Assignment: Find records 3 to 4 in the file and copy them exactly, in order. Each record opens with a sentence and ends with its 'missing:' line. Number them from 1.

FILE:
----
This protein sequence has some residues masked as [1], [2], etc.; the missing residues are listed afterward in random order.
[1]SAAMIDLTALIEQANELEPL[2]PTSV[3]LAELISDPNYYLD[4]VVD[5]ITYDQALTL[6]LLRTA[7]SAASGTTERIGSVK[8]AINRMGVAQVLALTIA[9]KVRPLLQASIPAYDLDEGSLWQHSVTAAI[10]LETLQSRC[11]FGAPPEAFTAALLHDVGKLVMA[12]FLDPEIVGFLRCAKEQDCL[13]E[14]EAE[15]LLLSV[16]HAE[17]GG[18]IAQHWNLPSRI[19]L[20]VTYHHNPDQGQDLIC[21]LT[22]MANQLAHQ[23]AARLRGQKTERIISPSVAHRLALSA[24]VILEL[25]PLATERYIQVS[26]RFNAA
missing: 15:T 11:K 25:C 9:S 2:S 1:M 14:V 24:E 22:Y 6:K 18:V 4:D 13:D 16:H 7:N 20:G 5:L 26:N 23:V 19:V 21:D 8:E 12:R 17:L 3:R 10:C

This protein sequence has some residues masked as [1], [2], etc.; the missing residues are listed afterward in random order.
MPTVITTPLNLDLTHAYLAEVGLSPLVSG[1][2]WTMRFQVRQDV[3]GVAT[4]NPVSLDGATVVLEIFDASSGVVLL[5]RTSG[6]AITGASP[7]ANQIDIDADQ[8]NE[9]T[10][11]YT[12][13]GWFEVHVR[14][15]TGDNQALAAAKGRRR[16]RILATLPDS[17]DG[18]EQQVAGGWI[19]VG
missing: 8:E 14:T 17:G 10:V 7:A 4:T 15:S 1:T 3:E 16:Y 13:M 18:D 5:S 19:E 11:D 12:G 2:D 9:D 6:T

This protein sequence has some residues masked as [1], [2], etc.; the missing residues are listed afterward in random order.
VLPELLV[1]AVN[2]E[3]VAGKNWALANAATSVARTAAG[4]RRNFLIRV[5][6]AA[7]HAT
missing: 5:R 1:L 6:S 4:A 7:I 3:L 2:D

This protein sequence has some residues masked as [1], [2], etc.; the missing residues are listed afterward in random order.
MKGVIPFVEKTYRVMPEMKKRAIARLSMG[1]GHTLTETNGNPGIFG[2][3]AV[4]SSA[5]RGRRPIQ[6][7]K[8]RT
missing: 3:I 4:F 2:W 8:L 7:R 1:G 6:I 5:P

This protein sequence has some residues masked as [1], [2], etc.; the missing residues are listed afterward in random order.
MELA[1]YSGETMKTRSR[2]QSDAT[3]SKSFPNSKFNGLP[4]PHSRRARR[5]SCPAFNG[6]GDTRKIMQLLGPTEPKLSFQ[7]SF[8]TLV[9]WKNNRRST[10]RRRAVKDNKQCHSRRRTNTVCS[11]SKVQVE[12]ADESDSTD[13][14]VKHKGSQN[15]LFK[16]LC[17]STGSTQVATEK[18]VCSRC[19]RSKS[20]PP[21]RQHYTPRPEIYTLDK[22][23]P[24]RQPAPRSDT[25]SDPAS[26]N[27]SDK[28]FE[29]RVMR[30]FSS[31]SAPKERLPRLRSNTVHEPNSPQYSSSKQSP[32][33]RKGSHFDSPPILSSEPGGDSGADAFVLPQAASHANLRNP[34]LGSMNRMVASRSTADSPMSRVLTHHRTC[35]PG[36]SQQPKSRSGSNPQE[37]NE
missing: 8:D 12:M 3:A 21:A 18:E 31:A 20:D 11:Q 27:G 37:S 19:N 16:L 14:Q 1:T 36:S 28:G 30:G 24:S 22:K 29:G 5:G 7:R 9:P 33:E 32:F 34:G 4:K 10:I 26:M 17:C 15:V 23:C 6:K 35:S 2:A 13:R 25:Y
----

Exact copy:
This protein sequence has some residues masked as [1], [2], etc.; the missing residues are listed afterward in random order.
VLPELLV[1]AVN[2]E[3]VAGKNWALANAATSVARTAAG[4]RRNFLIRV[5][6]AA[7]HAT
missing: 5:R 1:L 6:S 4:A 7:I 3:L 2:D

This protein sequence has some residues masked as [1], [2], etc.; the missing residues are listed afterward in random order.
MKGVIPFVEKTYRVMPEMKKRAIARLSMG[1]GHTLTETNGNPGIFG[2][3]AV[4]SSA[5]RGRRPIQ[6][7]K[8]RT
missing: 3:I 4:F 2:W 8:L 7:R 1:G 6:I 5:P